The simplest way to describe Level-5’s Yo-Kai Watch is “Pokemon crossed with Ghostbusters by the talented folks behind Professor Layton.” The comparison isn’t perfect, though. There’s a greater focus on narrative and slightly darker tone than any of the above offerings, not only in the game’s story but also the design of the games collectable Yo-kai. There’s also a focus on befriending the critters rather than capturing them, which makes me feel that it has more in common with Level 5’s own Ni No Kuni, while the small-town strange goings-on are reminiscent of Earthbound. Maybe there’s no really good way to describe Yo-Kai Watch. It’s certainly an original title.
Players take on the role of a young boy called Nate or girl called Katie, who, during a fateful walk in the woods by the town’s shrine, releases a spirit called Whisper from an enchanted capsule toy machine. Referring to himself as “the Yo-Kai butler”, Whisper acts as the player’s guide to the secret world of the Yo-Kai (which all have their roots in Japanese folklore), spirits that have the power to possess objects and influence the emotions and actions of the living. It’s up to Nate/Katie and your band of friendly Yo-Kai to help the local townsfolk by stopping mischievous spirits from harassing the them, and ultimately befriend them too. It’s a pretty cheesy concept and opening, but it’s a simple and endearing premise. The game does a brilliant of job introducing players to the game’s various systems, increasing in complexity while the Yo-Kai you face become increasingly more sinister and powerful as the narrative stakes increase.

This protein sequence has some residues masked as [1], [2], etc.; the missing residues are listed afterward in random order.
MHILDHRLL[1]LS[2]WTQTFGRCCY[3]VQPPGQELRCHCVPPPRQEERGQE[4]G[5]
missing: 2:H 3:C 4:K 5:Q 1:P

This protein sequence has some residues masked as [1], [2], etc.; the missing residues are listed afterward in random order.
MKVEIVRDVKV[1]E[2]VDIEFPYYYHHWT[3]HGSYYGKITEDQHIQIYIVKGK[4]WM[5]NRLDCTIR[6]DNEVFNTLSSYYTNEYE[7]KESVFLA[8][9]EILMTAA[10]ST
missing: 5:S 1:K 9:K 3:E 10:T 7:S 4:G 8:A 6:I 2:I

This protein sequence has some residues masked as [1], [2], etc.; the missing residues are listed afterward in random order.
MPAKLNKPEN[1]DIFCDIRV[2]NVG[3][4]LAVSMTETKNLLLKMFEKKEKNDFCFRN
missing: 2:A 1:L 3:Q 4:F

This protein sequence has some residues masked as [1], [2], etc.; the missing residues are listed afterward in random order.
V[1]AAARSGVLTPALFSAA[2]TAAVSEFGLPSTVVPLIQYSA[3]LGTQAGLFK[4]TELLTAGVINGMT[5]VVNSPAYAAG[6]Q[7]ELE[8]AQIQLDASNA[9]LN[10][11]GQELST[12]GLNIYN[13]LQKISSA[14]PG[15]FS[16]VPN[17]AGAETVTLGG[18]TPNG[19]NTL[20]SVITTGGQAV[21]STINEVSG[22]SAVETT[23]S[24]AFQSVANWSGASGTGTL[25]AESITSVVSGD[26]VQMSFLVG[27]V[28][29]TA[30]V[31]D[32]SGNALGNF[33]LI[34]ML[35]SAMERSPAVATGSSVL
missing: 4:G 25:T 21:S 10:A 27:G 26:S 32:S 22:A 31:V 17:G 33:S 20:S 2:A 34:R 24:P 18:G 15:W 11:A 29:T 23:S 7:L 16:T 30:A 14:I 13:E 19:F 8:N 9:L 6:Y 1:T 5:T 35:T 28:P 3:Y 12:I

Despite the cutesy facade, there’s an air of morbidity to even the game’s most endearing characters. For example, Jibayan, one of the main Yo-kai in the game’s accompanying anime series, is the lost spirit of a cat who died after being run over by a truck at a busy intersection. Others simply follow a moribund aesthetic, such as Boohoo, a Yo-kai which causes depression in humans and looks like a strangled pigeon. Rather than actually shocking, it’s about the level of morbid overtone that you’d expect from a 13 year old taking the early strains of puberty poorly, and each of the games, 250+ Yo-Kai are, bright, colourful and strangely adorable lost souls.
Discovering new Yo-Kai isn’t as simple as going for a walk in the long grass for a bit (though you will get attacked by them in alleyways and other abandoned places). Instead, players use the titular Yo-Kai Watch, which features a radar that reacts to spirit energy, presumably in a similar way to the spectrometer in Ghostbusters. It’s a fancy excuse that enables the player to track down Yo-Kai, beeping more frantically when you get closer to a source of spirit energy. When the meter in the corner of the screen is in the green, you can use your stylus to scan the area until you can lock in on a Yo-Kai. If you can keep one in your sights for long enough, it will be revealed and engage you in battle.
Yo-Kai Watch’s battles are speedy affairs which play out in real time and with your party attacking automatically. Though all six are summoned, only three can fight at a time. Your Yo-Kai are laid out on a wheel on the bottom touchscreen, allowing you to rotate them in and out of battle when needed. Putting Yo-Kai of the same type next to each other provides buffs to damage and speed while fighting. Likewise, you need to be mindful of which Yo-Kai you use, as each have different elemental characteristics which act as you would expect (fire beats ice, etc, etc).